Computational Determination of the Relative Free Energy of Binding – Application to Alanine Scanning Mutagenesis

Part of the Challenges and Advances in Computational Chemistry and Physics book series (COCH, volume 4)


Protein-protein recognition and complex formation are key issues in understanding cellular functions. Therefore, having in mind that it is of extreme importance to detect the functional sites in proteins interfaces, the present review focuses on computational approaches used to calculate the binding free energy contributions of each of the interface residues. Usually these methods do not allow the calculation of the contribution of each residue for binding in the wild type complex, but instead the difference in binding free energy between the wild type and a given residue. Although the first would be more meaningful from a phenomenological point of view, the second is the only one that is possible to measure experimentally. A number of quantitative models with different levels of rigor and speed are available for determination of the relative binding energy upon alanine mutation of residues in protein-protein interfaces. These algorithms can be divided essentially in two types: (a) empirical functions or simple physical methods and (b) fully atomistic methods Computer simulations complement experimental analysis, and add molecular insight to the macroscopic properties, by allowing the decomposing of the binding free energy into contributions of the various energetic factors. The capacity of predicting protein-protein associations is essential in computational chemistry because it establishes the connecting bridge between structure and function of biomolecular systems, and it allows the characterization of the energetics of molecular complexes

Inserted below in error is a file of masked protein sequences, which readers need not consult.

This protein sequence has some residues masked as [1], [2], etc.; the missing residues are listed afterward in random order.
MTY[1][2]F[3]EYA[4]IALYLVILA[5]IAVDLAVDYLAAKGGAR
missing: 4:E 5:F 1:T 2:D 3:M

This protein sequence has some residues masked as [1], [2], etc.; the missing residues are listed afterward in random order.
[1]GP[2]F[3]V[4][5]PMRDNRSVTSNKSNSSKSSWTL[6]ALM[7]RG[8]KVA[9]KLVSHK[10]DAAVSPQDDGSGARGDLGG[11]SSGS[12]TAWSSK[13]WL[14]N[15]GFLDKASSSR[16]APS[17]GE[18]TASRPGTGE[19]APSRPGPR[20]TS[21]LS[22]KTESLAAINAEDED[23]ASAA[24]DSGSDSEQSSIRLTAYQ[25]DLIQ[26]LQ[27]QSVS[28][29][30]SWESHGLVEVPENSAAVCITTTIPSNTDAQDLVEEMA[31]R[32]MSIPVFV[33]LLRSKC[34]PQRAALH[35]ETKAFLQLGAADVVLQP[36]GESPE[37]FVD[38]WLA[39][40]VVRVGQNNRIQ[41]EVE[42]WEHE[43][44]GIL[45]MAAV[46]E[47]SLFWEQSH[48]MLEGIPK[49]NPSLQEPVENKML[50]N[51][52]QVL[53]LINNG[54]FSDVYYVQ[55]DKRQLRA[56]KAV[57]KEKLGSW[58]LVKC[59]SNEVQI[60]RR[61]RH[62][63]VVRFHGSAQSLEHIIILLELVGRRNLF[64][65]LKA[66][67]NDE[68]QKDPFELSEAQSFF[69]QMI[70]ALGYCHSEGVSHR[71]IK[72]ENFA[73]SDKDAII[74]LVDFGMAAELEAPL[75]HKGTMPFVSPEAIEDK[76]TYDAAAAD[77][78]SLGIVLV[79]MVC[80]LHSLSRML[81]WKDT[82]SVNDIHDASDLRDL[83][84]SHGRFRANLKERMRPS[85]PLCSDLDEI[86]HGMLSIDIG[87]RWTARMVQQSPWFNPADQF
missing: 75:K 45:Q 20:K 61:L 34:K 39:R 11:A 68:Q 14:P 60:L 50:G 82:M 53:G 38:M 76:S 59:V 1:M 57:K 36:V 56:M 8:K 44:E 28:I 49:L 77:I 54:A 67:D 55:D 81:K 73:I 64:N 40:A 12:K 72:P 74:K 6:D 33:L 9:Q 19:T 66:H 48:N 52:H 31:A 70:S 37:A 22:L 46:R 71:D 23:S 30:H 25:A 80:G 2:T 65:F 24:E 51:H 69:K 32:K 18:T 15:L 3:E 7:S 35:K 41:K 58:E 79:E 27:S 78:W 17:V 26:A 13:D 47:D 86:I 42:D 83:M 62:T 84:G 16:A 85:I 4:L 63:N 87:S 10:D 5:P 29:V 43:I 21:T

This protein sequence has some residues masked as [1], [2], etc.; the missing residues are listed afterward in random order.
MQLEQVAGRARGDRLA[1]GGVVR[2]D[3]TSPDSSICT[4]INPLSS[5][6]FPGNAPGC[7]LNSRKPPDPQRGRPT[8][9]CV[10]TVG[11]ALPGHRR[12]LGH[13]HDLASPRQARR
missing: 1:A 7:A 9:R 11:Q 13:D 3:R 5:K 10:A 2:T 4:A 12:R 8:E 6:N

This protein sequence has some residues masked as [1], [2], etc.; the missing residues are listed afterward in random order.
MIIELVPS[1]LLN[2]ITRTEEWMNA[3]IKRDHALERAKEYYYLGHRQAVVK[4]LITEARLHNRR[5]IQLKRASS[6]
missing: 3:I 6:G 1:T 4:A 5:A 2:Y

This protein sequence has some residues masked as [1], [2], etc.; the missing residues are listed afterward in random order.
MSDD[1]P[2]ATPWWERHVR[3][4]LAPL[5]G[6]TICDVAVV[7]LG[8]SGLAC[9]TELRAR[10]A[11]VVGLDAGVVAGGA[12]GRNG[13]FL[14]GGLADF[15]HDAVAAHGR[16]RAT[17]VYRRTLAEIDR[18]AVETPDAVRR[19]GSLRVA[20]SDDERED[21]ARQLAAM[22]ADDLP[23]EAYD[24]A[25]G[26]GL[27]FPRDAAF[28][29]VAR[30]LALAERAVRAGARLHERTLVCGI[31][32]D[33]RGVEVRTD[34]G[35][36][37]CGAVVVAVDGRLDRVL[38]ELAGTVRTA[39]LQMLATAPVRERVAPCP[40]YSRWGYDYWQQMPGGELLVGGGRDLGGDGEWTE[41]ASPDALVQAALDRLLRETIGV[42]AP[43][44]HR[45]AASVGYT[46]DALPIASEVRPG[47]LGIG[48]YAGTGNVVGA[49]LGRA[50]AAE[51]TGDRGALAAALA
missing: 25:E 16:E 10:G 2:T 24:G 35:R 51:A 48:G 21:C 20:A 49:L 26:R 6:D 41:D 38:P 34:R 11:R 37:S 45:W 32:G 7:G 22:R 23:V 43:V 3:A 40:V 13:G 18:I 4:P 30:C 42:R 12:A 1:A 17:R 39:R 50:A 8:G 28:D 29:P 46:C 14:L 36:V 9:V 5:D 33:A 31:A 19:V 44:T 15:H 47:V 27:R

binding free energy computational mutagenesis empirical functions fully atomistic methods protein-protein association MM-PBSA 


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Copyright information

© Springer 2007

Authors and Affiliations

  1. 1.REQUIMTE/Departamento de QuìmicaFaculdade de Ciências da Universidade do PortoPortoPortugal

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